Sydney Uni is the top top facility, and you pay top dollar for a top dollar result. That’s the way it is. Ive taken a few hundred cats to vets around Sydney, this is a top vet that we only used twice because of the cost.

    The costs are high, but you dont have time to shop around or go to Gladeville or one of the other specialist vets with all the machines. If PetVets say this is the right thing you re doing the right thing.

    If you have the money, and it’s been given to you to rescue Artemis, spend it on the investigation if it leads to and saves money in the full term of things and ask for more.

    Logic and “he’s just a cat” arent a thought in this. But if they say (as you said) that this isnt going anywhere and he will suffer then take that decision with the heavy heart it brings.

    My 2 cents, hope it’s OK to say.


  5. Stil,

    In no matter what you decide at least have Artemis home with you when you do decide. Cuddles and kitteh pats. If you need to say goodbye it can be in the privacy of your home. Also discuss the options with Artemis. She will understand.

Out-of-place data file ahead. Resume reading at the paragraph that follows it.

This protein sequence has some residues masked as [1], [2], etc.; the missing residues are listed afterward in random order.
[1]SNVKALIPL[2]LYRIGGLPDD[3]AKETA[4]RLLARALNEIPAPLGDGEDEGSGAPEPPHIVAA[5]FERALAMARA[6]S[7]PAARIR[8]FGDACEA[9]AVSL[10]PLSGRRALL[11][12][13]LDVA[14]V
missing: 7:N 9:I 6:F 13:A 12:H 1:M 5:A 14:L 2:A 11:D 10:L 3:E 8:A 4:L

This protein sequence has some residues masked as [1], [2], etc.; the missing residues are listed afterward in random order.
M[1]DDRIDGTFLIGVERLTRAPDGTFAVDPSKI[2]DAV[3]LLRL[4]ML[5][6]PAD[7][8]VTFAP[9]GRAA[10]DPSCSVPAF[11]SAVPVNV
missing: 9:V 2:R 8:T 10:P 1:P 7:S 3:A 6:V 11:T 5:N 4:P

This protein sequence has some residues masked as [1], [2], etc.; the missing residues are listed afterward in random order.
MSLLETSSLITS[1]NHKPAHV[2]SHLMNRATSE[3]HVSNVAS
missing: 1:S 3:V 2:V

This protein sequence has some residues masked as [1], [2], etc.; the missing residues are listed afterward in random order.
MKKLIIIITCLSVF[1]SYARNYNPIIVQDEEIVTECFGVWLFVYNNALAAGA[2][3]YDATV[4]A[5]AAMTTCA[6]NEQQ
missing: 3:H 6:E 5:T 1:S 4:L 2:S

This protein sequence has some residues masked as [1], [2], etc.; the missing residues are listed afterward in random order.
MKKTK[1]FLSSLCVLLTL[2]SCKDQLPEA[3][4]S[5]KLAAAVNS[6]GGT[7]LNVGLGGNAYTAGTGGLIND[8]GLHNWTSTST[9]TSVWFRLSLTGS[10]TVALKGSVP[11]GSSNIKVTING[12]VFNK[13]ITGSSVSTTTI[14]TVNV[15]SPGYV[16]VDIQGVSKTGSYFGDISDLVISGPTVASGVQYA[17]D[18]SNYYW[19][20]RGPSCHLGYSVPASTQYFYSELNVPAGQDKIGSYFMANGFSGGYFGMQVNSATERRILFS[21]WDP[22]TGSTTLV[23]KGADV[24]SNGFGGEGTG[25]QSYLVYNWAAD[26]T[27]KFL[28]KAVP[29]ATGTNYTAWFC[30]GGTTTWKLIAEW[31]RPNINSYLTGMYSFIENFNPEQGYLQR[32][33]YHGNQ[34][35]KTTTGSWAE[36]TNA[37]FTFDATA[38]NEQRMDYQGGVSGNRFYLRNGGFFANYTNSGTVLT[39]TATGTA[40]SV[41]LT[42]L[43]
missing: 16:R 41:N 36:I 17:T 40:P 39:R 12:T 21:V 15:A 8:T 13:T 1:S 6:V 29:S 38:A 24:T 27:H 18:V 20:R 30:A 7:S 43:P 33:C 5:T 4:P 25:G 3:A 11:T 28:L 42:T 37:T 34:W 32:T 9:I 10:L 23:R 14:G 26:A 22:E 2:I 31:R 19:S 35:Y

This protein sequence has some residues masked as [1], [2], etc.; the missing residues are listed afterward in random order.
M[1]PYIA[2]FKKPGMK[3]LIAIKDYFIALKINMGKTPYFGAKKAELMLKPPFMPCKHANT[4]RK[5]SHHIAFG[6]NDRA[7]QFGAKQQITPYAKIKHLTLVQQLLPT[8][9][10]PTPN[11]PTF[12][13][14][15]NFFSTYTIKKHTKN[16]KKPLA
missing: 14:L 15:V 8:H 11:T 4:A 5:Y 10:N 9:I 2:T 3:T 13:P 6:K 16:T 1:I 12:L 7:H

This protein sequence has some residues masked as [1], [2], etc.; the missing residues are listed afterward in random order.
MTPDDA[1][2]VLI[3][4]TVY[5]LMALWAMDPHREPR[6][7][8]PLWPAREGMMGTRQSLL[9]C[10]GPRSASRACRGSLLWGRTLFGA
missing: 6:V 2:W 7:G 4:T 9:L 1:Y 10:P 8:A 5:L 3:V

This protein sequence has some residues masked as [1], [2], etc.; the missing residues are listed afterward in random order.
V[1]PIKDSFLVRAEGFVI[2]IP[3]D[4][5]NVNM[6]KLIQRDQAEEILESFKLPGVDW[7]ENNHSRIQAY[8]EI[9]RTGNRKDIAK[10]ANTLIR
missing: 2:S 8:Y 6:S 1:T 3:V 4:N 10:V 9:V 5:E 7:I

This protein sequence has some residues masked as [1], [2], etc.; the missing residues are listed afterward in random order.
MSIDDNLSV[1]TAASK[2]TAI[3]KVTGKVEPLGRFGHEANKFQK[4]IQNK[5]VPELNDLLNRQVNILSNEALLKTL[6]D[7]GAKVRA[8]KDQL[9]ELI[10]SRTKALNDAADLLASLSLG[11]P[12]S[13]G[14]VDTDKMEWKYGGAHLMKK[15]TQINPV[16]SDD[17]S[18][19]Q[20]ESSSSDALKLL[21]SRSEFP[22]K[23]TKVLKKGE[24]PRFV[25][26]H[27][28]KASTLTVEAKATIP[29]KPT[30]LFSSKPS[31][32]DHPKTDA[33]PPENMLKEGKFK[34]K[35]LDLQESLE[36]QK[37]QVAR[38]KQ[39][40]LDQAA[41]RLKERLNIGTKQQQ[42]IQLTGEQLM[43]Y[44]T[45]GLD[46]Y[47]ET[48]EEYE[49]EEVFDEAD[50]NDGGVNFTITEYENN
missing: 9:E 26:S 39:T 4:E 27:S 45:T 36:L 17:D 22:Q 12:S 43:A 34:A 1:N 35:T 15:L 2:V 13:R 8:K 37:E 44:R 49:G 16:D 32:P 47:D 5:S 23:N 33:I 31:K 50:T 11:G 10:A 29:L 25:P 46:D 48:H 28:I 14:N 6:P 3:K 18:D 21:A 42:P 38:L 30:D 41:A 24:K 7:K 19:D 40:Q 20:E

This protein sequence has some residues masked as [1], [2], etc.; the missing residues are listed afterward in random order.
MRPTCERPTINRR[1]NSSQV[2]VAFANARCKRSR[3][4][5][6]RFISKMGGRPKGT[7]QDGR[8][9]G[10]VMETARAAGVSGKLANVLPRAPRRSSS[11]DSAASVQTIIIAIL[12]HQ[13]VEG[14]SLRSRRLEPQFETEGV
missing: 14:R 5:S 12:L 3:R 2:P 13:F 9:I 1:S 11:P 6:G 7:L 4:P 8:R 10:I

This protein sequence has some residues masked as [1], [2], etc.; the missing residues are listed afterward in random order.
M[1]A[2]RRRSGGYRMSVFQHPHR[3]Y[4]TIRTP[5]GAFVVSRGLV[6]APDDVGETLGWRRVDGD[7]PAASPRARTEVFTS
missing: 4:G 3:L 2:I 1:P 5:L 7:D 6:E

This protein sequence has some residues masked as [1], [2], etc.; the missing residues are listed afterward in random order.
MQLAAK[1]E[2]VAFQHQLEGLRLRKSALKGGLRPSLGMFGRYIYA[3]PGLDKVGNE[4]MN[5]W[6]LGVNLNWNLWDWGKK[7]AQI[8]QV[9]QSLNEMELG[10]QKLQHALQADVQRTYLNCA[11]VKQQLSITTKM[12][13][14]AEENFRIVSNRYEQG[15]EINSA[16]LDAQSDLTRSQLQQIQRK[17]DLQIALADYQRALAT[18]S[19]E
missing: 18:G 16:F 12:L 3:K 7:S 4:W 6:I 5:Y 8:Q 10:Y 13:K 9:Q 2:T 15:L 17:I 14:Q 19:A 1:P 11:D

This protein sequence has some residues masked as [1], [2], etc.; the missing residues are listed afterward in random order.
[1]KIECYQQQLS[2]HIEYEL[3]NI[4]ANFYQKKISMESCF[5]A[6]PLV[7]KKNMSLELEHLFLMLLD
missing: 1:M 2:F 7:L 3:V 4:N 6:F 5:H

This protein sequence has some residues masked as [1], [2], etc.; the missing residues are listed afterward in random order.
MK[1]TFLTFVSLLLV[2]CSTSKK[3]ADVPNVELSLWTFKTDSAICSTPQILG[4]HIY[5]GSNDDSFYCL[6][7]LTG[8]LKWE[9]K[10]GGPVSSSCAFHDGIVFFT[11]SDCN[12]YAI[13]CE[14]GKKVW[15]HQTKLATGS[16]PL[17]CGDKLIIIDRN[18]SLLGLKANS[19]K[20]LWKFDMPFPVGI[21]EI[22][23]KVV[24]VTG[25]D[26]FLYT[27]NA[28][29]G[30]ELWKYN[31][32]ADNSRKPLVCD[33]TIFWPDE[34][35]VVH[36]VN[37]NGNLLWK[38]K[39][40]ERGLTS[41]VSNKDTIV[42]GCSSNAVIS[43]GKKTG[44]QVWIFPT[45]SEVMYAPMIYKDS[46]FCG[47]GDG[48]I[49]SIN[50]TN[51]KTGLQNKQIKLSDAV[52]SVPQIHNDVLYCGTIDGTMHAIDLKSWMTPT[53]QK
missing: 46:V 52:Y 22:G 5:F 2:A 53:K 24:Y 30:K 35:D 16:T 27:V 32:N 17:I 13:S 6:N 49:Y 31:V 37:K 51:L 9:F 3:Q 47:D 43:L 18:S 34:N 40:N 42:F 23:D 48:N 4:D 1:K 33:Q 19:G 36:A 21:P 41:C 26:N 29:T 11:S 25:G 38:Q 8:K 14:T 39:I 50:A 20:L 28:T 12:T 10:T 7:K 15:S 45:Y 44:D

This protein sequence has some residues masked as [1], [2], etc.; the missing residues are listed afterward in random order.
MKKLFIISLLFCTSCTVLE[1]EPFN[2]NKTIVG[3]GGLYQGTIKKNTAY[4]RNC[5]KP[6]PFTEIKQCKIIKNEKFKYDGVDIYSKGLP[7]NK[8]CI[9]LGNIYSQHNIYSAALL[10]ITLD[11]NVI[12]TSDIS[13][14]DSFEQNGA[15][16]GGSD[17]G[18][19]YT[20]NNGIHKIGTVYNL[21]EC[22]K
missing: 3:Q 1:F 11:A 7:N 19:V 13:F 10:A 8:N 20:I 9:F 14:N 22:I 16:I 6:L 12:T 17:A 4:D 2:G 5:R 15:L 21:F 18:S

6. So much thoughtful advice. I am not able to comment on the medical side at all. Personally I would feel easier if I’d done the investigation, even though it might be delaying a decision and cost a little more. In a less than ideal end result, I would like to know I’d taken everything into consideration. Was once faced with a decision a little like this one with Artemis, albeit less critical. I made the call quickly and wish I had taken a little more time.

    It really is, as most of your supporters have said, your call right now.

    As Dassa commented so nicely, you will be supported whatever your decision: no-one in this forum seems to be going anywhere until you are back on firm ground.

  7. Stil, you’ll know in your heart when it’s time for Artemis to take that long green nap.
    It will all work itself out.


  8. Hi there,

    Firstly, only you can make this decision and you have to be able to live with your decision.

    Based on the information you have shared, I would do the extra tests and scans and also consider getting a 2nd opinion from a recommended Vet. These steps and these additional inputs may help you make not only a better decision – but a decision you can live with.

    Given Artemis is not that old, the worst outcome – in my view – would be asking “what if”. It seems some pretty basic “what if’s” can be addressed with a few more scans and perhaps another opinion.

    If the scans and second opinion are not encouraging then you have to make another decision about the surgery. But it seems to me – based on the information you have provided – that you do not have enough information yet.

    Good luck. This is very difficult and I dread the day we are faced with similar decisions about our beloved dog.